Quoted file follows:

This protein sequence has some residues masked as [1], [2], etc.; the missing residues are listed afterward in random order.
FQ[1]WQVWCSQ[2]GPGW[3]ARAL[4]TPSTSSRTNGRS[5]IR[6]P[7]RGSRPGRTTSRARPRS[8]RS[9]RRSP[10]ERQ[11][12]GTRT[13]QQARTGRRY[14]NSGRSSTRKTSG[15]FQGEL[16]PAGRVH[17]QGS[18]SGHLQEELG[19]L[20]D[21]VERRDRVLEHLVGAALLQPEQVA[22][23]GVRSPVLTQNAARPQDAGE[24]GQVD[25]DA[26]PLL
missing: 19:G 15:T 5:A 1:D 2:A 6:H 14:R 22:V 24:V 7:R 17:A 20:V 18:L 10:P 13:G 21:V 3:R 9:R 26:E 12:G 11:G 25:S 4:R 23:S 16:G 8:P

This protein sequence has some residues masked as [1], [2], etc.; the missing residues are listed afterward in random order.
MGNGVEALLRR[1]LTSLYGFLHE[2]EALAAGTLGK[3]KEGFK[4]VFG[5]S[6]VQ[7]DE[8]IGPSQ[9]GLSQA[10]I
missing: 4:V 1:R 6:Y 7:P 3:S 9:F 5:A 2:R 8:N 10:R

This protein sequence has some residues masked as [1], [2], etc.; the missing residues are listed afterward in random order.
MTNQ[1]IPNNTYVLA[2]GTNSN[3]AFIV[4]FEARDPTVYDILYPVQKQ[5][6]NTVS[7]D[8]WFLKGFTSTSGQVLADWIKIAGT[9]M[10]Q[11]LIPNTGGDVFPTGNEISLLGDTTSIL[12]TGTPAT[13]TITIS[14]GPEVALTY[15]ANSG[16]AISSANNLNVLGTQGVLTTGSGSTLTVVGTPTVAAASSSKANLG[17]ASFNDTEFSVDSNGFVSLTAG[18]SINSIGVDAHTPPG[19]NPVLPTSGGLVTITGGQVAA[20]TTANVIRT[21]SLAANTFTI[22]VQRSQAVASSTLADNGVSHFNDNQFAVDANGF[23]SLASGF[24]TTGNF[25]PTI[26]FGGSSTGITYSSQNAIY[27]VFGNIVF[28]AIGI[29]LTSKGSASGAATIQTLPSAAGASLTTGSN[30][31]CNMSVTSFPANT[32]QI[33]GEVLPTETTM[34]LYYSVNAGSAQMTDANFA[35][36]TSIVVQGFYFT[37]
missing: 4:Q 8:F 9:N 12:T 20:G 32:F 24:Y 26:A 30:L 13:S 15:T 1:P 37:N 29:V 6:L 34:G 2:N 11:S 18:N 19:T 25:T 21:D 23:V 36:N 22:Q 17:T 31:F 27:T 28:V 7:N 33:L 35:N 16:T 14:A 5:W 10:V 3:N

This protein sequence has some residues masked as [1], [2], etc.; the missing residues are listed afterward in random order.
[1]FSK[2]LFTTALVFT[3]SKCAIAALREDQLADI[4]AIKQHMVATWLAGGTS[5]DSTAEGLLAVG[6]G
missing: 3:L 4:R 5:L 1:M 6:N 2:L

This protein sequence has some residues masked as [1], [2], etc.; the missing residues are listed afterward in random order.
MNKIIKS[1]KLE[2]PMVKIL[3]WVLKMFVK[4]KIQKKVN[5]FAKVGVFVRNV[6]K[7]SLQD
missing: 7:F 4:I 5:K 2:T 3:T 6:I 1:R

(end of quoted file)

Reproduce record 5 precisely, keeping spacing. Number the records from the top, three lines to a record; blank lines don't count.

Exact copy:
This protein sequence has some residues masked as [1], [2], etc.; the missing residues are listed afterward in random order.
MNKIIKS[1]KLE[2]PMVKIL[3]WVLKMFVK[4]KIQKKVN[5]FAKVGVFVRNV[6]K[7]SLQD
missing: 7:F 4:I 5:K 2:T 3:T 6:I 1:R